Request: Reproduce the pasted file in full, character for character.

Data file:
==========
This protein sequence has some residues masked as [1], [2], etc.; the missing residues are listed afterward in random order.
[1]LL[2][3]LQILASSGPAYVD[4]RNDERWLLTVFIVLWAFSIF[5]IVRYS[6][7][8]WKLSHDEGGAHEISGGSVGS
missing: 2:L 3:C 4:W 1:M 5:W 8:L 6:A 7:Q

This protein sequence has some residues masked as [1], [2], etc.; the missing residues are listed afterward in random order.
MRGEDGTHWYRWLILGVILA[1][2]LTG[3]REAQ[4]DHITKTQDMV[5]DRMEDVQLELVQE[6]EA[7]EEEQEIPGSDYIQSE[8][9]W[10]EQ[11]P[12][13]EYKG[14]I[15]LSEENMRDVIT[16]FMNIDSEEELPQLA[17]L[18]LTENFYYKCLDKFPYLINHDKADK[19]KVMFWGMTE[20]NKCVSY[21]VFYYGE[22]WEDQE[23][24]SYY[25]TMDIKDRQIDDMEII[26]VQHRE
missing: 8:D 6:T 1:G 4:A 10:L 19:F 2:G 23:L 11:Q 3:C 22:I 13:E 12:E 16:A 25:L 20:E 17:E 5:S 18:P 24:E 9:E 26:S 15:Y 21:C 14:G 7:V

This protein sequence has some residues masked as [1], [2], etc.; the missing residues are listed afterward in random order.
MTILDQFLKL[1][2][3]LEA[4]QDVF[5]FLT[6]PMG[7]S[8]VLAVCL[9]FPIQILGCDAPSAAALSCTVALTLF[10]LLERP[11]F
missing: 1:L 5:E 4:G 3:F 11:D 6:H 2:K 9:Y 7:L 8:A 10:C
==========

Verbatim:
This protein sequence has some residues masked as [1], [2], etc.; the missing residues are listed afterward in random order.
[1]LL[2][3]LQILASSGPAYVD[4]RNDERWLLTVFIVLWAFSIF[5]IVRYS[6][7][8]WKLSHDEGGAHEISGGSVGS
missing: 2:L 3:C 4:W 1:M 5:W 8:L 6:A 7:Q

This protein sequence has some residues masked as [1], [2], etc.; the missing residues are listed afterward in random order.
MRGEDGTHWYRWLILGVILA[1][2]LTG[3]REAQ[4]DHITKTQDMV[5]DRMEDVQLELVQE[6]EA[7]EEEQEIPGSDYIQSE[8][9]W[10]EQ[11]P[12][13]EYKG[14]I[15]LSEENMRDVIT[16]FMNIDSEEELPQLA[17]L[18]LTENFYYKCLDKFPYLINHDKADK[19]KVMFWGMTE[20]NKCVSY[21]VFYYGE[22]WEDQE[23][24]SYY[25]TMDIKDRQIDDMEII[26]VQHRE
missing: 8:D 6:T 1:G 4:A 10:L 19:F 2:G 23:L 11:Q 3:C 22:I 13:E 12:E 16:A 25:L 20:E 17:E 5:S 18:P 24:E 9:E 26:S 15:Y 21:C 14:G 7:V

This protein sequence has some residues masked as [1], [2], etc.; the missing residues are listed afterward in random order.
MTILDQFLKL[1][2][3]LEA[4]QDVF[5]FLT[6]PMG[7]S[8]VLAVCL[9]FPIQILGCDAPSAAALSCTVALTLF[10]LLERP[11]F
missing: 1:L 5:E 4:G 3:F 11:D 6:H 2:K 9:Y 7:L 8:A 10:C